According to the article entitled “Teaching self-care: The utilization of self-care in social work practicum to prevent compassion fatigue, burnout, and vicarious trauma “ it states that “Self-care for social workers is an integral part of professionalism and is intricately tied to our ability to be fully present for our clients in order to deliver quality services. So important is the concept of self-care, that it is featured prominently in Council on Social Work Education (CSWE) Educational Policy and Standard (EPAS) Competency 1” (Lewis, Melinda L., and Dione M. King. 2019). This translate to me that you must be at your best in order to best help others. This helps brings the importance of self-care full circle. For self-care I often times exercise, go for long walks, listen to music and motivational tapes, and I pray. I believe prayer is especially important and it provides you with inner peace. The fact that the family are also a religious family that believes in a higher power, allows us to connect on a spiritual level. The body and the spirit work best when they are working in harmony and in unity. If there is not a war within, then the war outside can not defeat us.

In conclusion, we can all say that this is not an easy case. There are several layers that affect everyone from the children to the caregivers. We also foresee the language barriers as well as the cultural barriers. One thing that is for certain is that we will provide the best quality and ethical care for the clients. We will also apply the proper self-care actions, as well as the proper principles to avoid or at best minimalize Vicarious Trauma. With all things considered, we believe that if every principle is applied correctly, the clients will receive the best care and the social worker will be protected as well.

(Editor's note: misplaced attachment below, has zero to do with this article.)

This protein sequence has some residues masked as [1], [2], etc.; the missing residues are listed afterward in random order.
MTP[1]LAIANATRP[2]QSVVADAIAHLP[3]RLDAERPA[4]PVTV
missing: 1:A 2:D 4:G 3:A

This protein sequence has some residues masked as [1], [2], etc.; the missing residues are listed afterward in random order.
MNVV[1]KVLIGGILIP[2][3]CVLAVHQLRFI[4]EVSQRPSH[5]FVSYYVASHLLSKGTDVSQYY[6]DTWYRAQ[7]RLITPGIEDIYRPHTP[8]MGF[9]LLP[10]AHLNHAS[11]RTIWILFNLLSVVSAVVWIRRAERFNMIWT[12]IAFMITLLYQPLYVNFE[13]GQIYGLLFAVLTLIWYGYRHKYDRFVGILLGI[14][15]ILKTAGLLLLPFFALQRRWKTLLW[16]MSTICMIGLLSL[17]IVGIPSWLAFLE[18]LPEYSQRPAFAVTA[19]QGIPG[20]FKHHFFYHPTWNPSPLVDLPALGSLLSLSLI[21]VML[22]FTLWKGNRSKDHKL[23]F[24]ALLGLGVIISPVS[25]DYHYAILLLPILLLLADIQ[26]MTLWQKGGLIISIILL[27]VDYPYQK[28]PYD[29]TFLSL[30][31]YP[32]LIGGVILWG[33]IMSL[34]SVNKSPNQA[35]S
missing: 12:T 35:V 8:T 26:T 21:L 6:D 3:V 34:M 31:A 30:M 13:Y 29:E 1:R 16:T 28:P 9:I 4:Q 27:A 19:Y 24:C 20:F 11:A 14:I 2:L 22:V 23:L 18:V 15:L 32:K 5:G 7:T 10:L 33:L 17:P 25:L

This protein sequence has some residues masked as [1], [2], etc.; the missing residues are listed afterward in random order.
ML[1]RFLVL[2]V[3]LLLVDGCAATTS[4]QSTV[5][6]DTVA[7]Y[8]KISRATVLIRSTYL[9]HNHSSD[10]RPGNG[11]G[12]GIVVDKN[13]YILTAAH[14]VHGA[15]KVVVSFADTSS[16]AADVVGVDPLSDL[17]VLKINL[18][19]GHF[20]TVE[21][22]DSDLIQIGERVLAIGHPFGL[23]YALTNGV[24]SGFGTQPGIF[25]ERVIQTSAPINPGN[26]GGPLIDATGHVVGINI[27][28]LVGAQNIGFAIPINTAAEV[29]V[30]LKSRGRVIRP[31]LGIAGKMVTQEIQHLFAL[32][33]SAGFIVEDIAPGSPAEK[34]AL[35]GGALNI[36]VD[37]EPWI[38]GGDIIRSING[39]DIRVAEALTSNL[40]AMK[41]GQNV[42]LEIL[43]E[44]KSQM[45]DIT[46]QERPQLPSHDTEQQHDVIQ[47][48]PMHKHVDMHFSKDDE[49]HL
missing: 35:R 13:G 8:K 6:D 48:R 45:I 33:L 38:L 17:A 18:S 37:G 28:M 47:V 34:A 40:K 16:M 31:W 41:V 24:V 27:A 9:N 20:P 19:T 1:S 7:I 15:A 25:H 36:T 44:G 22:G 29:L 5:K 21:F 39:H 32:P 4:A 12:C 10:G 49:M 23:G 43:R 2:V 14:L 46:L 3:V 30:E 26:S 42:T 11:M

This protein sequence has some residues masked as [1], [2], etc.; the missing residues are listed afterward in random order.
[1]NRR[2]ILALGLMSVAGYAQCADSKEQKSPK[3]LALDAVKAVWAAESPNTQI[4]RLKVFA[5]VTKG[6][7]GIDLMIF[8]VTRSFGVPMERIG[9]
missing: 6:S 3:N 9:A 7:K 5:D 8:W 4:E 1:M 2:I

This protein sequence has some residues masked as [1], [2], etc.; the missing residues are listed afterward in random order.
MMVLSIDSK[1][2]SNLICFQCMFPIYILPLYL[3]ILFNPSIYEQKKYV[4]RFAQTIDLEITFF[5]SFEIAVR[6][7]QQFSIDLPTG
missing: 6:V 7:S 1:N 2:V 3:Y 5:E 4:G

1. Kaur, H., Kim, A., & Sherman, I. (2020). The US-Iran conflict: A timeline of how we got here. Retrieved September 28, 2020, from
  2. Center for Substance Abuse Treatment (US). Trauma-Informed Care in Behavioral Health Services. Rockville (MD): Substance Abuse and Mental Health Services Administration (US); 2014. (Treatment Improvement Protocol (TIP) Series, No. 57.) Chapter 3, Understanding the Impact of Trauma. Available from:
  3. “The 12 Core Concepts”; Concepts for Understanding Traumatic Stress Responses in Children and Families
  4. Pirelli, G., Formon, D. L., & Maloney, K. (n.d.). Preventing Vicarious Trauma (VT), Compassion Fatigue (CF), and Burnout (BO) in Forensic Mental Health: Forensic Psychology as Exemplar. Professional Psychology: Research and Practice.
  5. Harrison, R. L., & Westwood, M. J. (2009). Preventing vicarious traumatization of mental health therapists: Identifying protective practices. Psychotherapy, 46, 203–219. 10.1037/a0016081
  6. Lewis, M. L., & King, D. M. (2019). Teaching self-care: The utilization of self-care in social work practicum to prevent compassion fatigue, burnout, and vicarious trauma. Journal of Human Behavior in the Social Environment, 29(1), 96–106.
  7. Branson, D. C. (2019). Vicarious trauma, themes in research, and terminology: A review of literature. Traumatology, 25(1), 2–10.